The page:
was a significant change to the roadway and that it may have resulted in cars traveling
faster on the exit ramp. (App. 353a, 358a.) Stasuls expert report indicated that the
resurfacing was conducted in the area of the accident. (App. 42a-26.)
Even if we assume arguendo that this evidence demonstrates that the maintenance
project resulted in a faster exit ramp, Stasuls claim still does not survive. Stasul
repeatedly argues that the State should have rectified this condition by posting speed limit
signs. In other words, Stasul alleges it is the drivers lack of knowledge of the
appropriate speed limit, and not the condition of the road itself, that is dangerous. (See
App. 68a (Stasul arguing that the road was in a dangerous condition because it is
important for the driver to know [the speed] before he begins to travel on the road.
Otherwise, he has no way of knowing what the safe speed is for the roadway).) This
places Stasuls dangerous condition claim squarely within the immunities of N.J. Stat.
Ann. 59:2-3(b) and 59:4-5.
Stasul argues that she falls within the reasoning in Daniel v. State, 571 A.2d 1329
(N.J. Super. Ct. App. Div. 1990), where the court held that the State could be liable for
injuries resulting from a road maintenance project that created a dangerous condition. In
Daniels, the plaintiff brought a claim against the State of New Jersey for wrongful death
resulting from an automobile accident after a car hit a road median and catapulted into
oncoming traffic. Id. at 1332-33. The plaintiff alleged that the accident was caused by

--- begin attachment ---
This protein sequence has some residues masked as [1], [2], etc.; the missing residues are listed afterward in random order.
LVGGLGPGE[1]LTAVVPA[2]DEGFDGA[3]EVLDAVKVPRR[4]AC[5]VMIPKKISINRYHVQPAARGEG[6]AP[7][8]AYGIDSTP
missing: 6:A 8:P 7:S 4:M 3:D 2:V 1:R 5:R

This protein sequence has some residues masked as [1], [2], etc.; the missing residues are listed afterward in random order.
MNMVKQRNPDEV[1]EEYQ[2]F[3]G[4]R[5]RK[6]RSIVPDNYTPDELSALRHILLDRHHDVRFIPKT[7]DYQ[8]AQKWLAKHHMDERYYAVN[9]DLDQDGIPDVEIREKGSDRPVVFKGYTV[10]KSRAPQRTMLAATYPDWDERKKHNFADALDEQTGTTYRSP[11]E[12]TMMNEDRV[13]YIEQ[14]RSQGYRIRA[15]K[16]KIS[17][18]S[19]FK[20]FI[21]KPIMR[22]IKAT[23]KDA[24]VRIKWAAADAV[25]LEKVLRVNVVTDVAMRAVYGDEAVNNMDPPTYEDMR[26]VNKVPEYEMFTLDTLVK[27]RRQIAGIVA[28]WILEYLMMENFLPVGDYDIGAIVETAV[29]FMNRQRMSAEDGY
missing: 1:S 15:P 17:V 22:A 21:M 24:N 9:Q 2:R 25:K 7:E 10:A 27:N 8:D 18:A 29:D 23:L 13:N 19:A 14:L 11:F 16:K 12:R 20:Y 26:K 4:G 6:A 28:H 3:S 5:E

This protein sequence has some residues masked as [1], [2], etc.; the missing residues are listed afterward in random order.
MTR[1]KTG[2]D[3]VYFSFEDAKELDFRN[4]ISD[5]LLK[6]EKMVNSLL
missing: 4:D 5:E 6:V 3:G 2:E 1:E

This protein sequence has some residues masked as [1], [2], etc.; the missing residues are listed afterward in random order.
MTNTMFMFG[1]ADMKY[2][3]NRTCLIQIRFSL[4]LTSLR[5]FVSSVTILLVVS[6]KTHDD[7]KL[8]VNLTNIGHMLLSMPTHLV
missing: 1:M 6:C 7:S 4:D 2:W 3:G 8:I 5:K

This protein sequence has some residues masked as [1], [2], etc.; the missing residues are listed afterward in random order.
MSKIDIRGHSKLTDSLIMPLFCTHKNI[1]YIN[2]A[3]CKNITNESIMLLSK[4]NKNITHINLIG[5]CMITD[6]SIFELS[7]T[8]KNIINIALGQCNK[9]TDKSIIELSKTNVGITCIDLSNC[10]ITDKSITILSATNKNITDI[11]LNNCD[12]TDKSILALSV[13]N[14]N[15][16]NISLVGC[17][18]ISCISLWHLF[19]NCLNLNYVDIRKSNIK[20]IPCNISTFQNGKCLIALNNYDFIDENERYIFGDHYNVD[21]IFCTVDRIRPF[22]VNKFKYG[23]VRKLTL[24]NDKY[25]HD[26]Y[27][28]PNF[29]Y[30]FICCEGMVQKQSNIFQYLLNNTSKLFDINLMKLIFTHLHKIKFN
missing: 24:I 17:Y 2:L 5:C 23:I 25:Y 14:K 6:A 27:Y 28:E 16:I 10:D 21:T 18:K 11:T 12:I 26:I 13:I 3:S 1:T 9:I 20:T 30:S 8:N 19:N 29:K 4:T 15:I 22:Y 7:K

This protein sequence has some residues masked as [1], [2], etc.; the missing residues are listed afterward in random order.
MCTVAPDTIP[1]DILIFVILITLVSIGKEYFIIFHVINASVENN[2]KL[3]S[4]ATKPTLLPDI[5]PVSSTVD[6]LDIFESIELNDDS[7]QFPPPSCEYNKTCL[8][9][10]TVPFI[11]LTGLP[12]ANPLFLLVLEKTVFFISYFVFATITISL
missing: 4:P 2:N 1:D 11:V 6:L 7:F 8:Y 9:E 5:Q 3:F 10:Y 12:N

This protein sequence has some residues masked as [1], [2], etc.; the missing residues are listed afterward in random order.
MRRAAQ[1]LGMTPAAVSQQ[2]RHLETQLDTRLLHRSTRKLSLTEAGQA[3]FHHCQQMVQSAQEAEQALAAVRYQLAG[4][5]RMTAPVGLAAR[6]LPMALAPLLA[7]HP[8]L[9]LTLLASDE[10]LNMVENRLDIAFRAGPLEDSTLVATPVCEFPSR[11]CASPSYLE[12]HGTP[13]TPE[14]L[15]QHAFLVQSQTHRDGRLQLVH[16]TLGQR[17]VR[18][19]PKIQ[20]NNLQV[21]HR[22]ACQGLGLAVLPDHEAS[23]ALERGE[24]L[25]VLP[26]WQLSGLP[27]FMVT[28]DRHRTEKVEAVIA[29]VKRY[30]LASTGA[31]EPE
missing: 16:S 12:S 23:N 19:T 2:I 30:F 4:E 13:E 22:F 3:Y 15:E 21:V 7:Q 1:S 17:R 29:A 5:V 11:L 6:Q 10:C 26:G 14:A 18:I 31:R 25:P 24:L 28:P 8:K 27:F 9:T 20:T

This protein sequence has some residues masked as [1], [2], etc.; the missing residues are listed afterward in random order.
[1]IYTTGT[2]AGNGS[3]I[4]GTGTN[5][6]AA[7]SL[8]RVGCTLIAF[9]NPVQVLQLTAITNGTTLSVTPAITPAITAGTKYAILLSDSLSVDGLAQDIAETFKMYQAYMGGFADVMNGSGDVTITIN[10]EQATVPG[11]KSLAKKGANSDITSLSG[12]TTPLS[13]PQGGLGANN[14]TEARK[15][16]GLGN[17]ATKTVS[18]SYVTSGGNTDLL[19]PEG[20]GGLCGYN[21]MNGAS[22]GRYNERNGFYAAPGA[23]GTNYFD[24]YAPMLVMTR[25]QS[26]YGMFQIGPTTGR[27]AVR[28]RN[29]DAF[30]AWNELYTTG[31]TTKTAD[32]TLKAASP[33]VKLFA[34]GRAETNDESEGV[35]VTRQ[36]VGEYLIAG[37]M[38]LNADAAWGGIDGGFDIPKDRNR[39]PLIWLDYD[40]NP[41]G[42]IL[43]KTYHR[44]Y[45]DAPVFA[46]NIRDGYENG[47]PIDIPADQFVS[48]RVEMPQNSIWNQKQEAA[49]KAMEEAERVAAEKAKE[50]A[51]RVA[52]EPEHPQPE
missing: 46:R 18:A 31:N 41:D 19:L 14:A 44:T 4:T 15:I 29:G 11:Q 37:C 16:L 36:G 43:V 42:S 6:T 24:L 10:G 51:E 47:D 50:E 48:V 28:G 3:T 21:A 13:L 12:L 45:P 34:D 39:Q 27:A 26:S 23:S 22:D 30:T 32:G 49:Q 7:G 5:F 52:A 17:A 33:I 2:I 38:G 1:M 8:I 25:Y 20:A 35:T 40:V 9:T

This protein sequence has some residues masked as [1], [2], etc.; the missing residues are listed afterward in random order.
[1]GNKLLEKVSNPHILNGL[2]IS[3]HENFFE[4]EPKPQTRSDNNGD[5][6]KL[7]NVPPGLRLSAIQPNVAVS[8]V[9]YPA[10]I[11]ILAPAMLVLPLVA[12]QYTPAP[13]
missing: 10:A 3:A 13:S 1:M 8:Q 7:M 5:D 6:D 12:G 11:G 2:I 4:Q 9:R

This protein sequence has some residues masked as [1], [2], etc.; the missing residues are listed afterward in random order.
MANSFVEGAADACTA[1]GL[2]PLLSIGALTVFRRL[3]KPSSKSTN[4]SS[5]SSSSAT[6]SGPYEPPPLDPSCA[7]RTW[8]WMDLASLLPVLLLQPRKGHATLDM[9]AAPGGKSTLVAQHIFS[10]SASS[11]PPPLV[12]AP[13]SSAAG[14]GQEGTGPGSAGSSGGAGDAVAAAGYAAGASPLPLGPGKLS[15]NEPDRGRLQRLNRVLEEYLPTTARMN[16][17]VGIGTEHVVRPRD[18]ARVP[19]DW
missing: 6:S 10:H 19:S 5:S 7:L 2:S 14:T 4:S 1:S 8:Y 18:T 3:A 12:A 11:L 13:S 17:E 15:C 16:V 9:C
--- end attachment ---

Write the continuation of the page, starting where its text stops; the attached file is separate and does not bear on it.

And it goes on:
maintenance work on the median which had the effect of reducing the curb height of the

median from its original eight inches to two inches. Id. at 1332. The State asserted its
immunity under N.J. Stat. Ann. 59:4-6, which immunizes the State for improvements
to public property pursuant to a plan or design. The court rejected the States
argument that road maintenance was an improvement within the statutory meaning and
held that N.J. Stat. Ann. 59:4-6 does not immunize a governmental body from
responsibility for dangerous conditions created by its careless or negligent affirmative
acts arising out of its maintenance as distinguished from improvements to its property.
571 A.2d at 1346.
Daniels, however, stands for the limited proposition that immunity under N.J. Stat.
Ann. 59:4-6 for improvements does not immunize the State from negligent road
maintenance claims. Daniels does not preclude application of the myriad other statutory
immunities if a specific claim alleges a State act or omission that falls within those
immunities. Here, Stasuls dangerous condition claim is inextricably linked to her claims
that the State failed to post speed limit or emergency signs and failed to enact a lower
default speed limit. (See App. 69a (Stasul alleging the road was in a dangerous condition
because the State fail[ed] to post this speed for the roadway).) The record is devoid of
any evidence, or even an allegation, that a faster exit ramp is itself a dangerous
condition.1

For this reason, we alternatively hold that the dangerous condition claim cannot
survive summary judgment because Stasul has not demonstrated that a dispute of material
fact exists as to whether a faster ramp is a dangerous condition. See Fed. R. Civ. P. 56(c).
7

Because any claim premised on the States alleged failure to post signs or enact a
lower default speed limit are clearly immunized under N.J. Stat. Ann. 59:2-3(b) and
59:4-5, the District Court did not err in granting summary judgment on immunity
grounds.
IV.
For the foregoing reasons, we will affirm the decision of the District Court.